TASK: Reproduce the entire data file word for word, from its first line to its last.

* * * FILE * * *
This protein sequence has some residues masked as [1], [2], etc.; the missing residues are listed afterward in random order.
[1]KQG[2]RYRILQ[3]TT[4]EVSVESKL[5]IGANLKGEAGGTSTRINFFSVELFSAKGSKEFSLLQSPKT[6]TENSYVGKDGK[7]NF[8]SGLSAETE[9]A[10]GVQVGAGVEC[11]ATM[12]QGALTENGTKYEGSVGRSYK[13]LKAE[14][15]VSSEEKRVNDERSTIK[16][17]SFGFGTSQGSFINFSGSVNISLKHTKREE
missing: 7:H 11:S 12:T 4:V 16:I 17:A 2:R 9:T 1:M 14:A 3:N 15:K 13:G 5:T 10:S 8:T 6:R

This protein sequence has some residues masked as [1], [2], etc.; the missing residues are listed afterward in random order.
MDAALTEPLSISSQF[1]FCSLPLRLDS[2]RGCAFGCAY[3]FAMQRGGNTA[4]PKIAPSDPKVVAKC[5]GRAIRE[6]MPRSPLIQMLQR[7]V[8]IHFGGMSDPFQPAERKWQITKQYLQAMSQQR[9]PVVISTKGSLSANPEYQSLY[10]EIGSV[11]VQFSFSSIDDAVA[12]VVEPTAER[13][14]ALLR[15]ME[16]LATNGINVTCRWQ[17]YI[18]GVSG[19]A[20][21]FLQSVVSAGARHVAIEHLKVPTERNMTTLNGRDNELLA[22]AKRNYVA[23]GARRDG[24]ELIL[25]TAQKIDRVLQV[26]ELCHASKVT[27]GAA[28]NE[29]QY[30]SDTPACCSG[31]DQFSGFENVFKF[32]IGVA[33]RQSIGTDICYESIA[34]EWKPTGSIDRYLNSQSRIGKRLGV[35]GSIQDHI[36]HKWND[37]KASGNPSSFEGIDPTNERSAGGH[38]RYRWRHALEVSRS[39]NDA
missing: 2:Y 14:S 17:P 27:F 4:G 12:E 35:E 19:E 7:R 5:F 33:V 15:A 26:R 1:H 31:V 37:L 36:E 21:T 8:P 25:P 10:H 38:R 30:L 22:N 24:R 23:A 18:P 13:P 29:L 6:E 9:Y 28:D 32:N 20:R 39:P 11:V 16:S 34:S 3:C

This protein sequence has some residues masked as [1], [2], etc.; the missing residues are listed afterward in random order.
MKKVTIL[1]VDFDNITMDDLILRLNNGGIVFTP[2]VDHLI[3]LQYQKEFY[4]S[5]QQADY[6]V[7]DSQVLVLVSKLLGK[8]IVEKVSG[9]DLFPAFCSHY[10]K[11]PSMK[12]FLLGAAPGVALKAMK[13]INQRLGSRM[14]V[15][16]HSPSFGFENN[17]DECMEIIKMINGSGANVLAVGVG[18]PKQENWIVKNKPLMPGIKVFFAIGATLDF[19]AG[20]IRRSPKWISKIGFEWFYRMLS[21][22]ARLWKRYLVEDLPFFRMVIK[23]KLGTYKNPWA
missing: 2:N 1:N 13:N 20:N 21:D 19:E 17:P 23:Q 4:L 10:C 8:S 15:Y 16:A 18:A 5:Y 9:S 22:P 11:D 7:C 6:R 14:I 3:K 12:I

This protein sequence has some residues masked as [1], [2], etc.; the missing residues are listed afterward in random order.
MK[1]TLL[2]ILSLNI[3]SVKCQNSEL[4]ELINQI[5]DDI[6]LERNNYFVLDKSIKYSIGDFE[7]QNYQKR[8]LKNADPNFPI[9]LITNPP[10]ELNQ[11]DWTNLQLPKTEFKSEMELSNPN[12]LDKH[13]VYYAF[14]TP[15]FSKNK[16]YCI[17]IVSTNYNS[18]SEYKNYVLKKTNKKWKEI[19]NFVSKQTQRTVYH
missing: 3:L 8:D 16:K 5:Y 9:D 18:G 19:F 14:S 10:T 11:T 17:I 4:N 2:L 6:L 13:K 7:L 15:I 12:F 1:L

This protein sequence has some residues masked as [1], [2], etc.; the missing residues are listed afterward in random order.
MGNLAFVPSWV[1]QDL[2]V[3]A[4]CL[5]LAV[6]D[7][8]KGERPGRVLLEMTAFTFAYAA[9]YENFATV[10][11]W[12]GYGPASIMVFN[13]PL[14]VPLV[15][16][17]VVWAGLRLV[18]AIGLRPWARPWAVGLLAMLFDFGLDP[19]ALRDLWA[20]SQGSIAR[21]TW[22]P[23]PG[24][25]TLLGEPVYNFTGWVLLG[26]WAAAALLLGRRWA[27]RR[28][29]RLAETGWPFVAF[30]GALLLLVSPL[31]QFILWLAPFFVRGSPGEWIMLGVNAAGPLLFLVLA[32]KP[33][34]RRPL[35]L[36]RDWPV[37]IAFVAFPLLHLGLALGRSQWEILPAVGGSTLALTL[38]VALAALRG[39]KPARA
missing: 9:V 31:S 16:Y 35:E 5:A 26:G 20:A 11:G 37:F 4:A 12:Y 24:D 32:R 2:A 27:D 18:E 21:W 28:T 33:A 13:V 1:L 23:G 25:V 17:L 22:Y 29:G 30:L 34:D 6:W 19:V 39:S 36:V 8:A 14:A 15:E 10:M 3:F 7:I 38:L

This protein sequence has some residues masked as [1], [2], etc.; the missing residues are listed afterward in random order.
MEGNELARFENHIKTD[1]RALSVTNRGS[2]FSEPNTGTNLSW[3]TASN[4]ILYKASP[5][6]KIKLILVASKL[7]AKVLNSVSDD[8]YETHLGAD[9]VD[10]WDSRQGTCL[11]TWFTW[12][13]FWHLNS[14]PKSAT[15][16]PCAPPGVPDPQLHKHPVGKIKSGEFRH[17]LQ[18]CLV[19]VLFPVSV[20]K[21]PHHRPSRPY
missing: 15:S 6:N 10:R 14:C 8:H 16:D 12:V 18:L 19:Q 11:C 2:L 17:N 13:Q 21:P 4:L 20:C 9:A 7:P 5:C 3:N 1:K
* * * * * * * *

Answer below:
This protein sequence has some residues masked as [1], [2], etc.; the missing residues are listed afterward in random order.
[1]KQG[2]RYRILQ[3]TT[4]EVSVESKL[5]IGANLKGEAGGTSTRINFFSVELFSAKGSKEFSLLQSPKT[6]TENSYVGKDGK[7]NF[8]SGLSAETE[9]A[10]GVQVGAGVEC[11]ATM[12]QGALTENGTKYEGSVGRSYK[13]LKAE[14][15]VSSEEKRVNDERSTIK[16][17]SFGFGTSQGSFINFSGSVNISLKHTKREE
missing: 7:H 11:S 12:T 4:V 16:I 17:A 2:R 9:T 1:M 14:A 3:N 15:K 13:G 5:T 10:S 8:T 6:R

This protein sequence has some residues masked as [1], [2], etc.; the missing residues are listed afterward in random order.
MDAALTEPLSISSQF[1]FCSLPLRLDS[2]RGCAFGCAY[3]FAMQRGGNTA[4]PKIAPSDPKVVAKC[5]GRAIRE[6]MPRSPLIQMLQR[7]V[8]IHFGGMSDPFQPAERKWQITKQYLQAMSQQR[9]PVVISTKGSLSANPEYQSLY[10]EIGSV[11]VQFSFSSIDDAVA[12]VVEPTAER[13][14]ALLR[15]ME[16]LATNGINVTCRWQ[17]YI[18]GVSG[19]A[20][21]FLQSVVSAGARHVAIEHLKVPTERNMTTLNGRDNELLA[22]AKRNYVA[23]GARRDG[24]ELIL[25]TAQKIDRVLQV[26]ELCHASKVT[27]GAA[28]NE[29]QY[30]SDTPACCSG[31]DQFSGFENVFKF[32]IGVA[33]RQSIGTDICYESIA[34]EWKPTGSIDRYLNSQSRIGKRLGV[35]GSIQDHI[36]HKWND[37]KASGNPSSFEGIDPTNERSAGGH[38]RYRWRHALEVSRS[39]NDA
missing: 2:Y 14:S 17:P 27:F 4:G 12:E 35:E 19:E 7:R 5:F 33:V 15:A 26:R 1:H 31:V 37:L 36:E 21:T 8:P 25:P 10:H 38:R 30:L 22:N 24:R 23:A 18:P 13:P 29:L 6:E 9:Y 28:D 32:N 20:R 39:P 11:V 16:S 34:S 3:C

This protein sequence has some residues masked as [1], [2], etc.; the missing residues are listed afterward in random order.
MKKVTIL[1]VDFDNITMDDLILRLNNGGIVFTP[2]VDHLI[3]LQYQKEFY[4]S[5]QQADY[6]V[7]DSQVLVLVSKLLGK[8]IVEKVSG[9]DLFPAFCSHY[10]K[11]PSMK[12]FLLGAAPGVALKAMK[13]INQRLGSRM[14]V[15][16]HSPSFGFENN[17]DECMEIIKMINGSGANVLAVGVG[18]PKQENWIVKNKPLMPGIKVFFAIGATLDF[19]AG[20]IRRSPKWISKIGFEWFYRMLS[21][22]ARLWKRYLVEDLPFFRMVIK[23]KLGTYKNPWA
missing: 2:N 1:N 13:N 20:N 21:D 19:E 17:P 23:Q 4:L 10:C 8:S 15:Y 16:A 18:A 5:Y 9:S 22:P 11:D 7:C 6:R 14:I 3:K 12:I

This protein sequence has some residues masked as [1], [2], etc.; the missing residues are listed afterward in random order.
MK[1]TLL[2]ILSLNI[3]SVKCQNSEL[4]ELINQI[5]DDI[6]LERNNYFVLDKSIKYSIGDFE[7]QNYQKR[8]LKNADPNFPI[9]LITNPP[10]ELNQ[11]DWTNLQLPKTEFKSEMELSNPN[12]LDKH[13]VYYAF[14]TP[15]FSKNK[16]YCI[17]IVSTNYNS[18]SEYKNYVLKKTNKKWKEI[19]NFVSKQTQRTVYH
missing: 3:L 8:D 16:K 5:Y 9:D 18:G 19:F 14:S 10:T 11:T 17:I 4:N 2:L 6:L 13:K 7:L 15:I 12:F 1:L

This protein sequence has some residues masked as [1], [2], etc.; the missing residues are listed afterward in random order.
MGNLAFVPSWV[1]QDL[2]V[3]A[4]CL[5]LAV[6]D[7][8]KGERPGRVLLEMTAFTFAYAA[9]YENFATV[10][11]W[12]GYGPASIMVFN[13]PL[14]VPLV[15][16][17]VVWAGLRLV[18]AIGLRPWARPWAVGLLAMLFDFGLDP[19]ALRDLWA[20]SQGSIAR[21]TW[22]P[23]PG[24][25]TLLGEPVYNFTGWVLLG[26]WAAAALLLGRRWA[27]RR[28][29]RLAETGWPFVAF[30]GALLLLVSPL[31]QFILWLAPFFVRGSPGEWIMLGVNAAGPLLFLVLA[32]KP[33][34]RRPL[35]L[36]RDWPV[37]IAFVAFPLLHLGLALGRSQWEILPAVGGSTLALTL[38]VALAALRG[39]KPARA
missing: 9:V 31:S 16:Y 35:E 5:A 26:G 20:A 11:G 37:F 4:A 12:Y 24:D 32:R 2:A 27:D 18:E 21:W 28:T 33:A 13:V 1:L 23:G 25:V 17:L 22:Y 29:G 30:L 34:D 6:W 19:V 39:S 36:V 8:A 14:A 15:E 10:M 3:F 7:I 38:L

This protein sequence has some residues masked as [1], [2], etc.; the missing residues are listed afterward in random order.
MEGNELARFENHIKTD[1]RALSVTNRGS[2]FSEPNTGTNLSW[3]TASN[4]ILYKASP[5][6]KIKLILVASKL[7]AKVLNSVSDD[8]YETHLGAD[9]VD[10]WDSRQGTCL[11]TWFTW[12][13]FWHLNS[14]PKSAT[15][16]PCAPPGVPDPQLHKHPVGKIKSGEFRH[17]LQ[18]CLV[19]VLFPVSV[20]K[21]PHHRPSRPY
missing: 15:S 6:N 10:R 14:C 8:H 16:D 12:V 18:L 19:Q 11:C 2:L 17:N 13:Q 21:P 4:L 20:C 9:A 7:P 5:C 3:N 1:K